As the author, you have exclusive rights of reproduction, distribution, public performance, public display, and modification of your original work. When you publish in peer reviewed journals always remember to:
1. Keep your Accepted Author Manuscripts
Many publishers have loosened up and will allow you to distribute and reuse your accepted author manuscript (this is the version after peer review and before any publisher formatting). You may be able to post this version on your own personal website, institutional repository, or other departmental site WITHOUT violating your publisher agreement.
2. Know What You Are Signing
In many cases, the publisher will ask you to sign a copyright transfer agreement before they will publish your work. This copyright transfer agreement will transfer ALL your rights as the original copyright owner to the publisher.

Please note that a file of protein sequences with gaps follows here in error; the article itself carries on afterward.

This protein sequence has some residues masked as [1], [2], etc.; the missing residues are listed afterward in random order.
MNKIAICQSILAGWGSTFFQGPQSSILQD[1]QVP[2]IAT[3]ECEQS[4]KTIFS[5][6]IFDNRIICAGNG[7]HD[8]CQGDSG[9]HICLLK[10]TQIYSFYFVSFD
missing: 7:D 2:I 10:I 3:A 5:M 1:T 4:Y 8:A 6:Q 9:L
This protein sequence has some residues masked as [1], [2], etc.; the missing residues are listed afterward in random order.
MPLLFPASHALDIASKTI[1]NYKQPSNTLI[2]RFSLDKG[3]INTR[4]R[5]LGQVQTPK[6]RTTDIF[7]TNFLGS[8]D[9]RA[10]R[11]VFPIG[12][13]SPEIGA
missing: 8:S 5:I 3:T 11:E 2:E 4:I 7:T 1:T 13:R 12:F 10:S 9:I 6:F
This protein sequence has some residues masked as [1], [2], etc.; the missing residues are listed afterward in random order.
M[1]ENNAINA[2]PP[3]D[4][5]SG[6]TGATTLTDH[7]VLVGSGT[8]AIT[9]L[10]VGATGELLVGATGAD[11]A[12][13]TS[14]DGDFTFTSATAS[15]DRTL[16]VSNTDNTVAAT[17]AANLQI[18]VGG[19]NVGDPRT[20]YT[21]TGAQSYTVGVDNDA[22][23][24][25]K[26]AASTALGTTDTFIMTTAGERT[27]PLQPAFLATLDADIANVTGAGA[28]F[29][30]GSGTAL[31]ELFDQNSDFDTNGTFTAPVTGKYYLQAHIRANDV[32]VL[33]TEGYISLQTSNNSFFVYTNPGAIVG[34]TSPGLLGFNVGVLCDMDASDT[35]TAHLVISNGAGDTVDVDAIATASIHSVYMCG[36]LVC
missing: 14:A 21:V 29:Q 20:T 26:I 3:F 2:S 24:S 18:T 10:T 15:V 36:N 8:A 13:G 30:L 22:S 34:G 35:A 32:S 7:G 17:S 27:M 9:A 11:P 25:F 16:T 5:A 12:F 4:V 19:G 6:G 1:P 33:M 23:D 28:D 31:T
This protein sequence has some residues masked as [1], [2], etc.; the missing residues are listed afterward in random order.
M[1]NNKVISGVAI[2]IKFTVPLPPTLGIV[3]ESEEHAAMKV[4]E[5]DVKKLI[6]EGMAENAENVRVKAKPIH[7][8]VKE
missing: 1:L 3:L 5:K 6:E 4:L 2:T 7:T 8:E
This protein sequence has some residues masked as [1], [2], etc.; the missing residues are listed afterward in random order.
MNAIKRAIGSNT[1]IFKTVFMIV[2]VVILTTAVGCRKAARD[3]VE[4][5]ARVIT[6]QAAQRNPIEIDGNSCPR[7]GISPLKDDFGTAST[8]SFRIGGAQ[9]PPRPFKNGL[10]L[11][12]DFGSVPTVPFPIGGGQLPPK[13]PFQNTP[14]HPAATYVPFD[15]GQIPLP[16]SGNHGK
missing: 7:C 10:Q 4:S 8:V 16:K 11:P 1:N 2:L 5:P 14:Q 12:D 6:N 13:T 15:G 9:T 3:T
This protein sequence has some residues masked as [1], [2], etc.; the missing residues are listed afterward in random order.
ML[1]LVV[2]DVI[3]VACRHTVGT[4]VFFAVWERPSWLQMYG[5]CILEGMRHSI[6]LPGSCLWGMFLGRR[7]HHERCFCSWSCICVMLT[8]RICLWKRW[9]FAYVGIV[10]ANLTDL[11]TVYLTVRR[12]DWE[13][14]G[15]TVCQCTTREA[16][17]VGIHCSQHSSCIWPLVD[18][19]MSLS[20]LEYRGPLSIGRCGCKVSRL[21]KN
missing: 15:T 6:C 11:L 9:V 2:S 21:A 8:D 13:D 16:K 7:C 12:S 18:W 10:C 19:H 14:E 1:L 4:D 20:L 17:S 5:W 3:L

In some cases, you may be signing a license agreement, which will give only some rights (usually reproduction and distribution) to the publisher.
To be sure, READ THE AGREEMENT BEFORE YOU SIGN IT! Know what you can and cannot do with your work once it is published. If you don’t like what the publisher has to say, use an author addendum, to request the rights you do want to retain.
If you’ve already signed an agreement and want to know what your rights are use Sherpa/Romeo at http://www.sherpa.ac.uk/romeo/ and search for the journal your work was published in. There you’ll find a quick summary of your rights!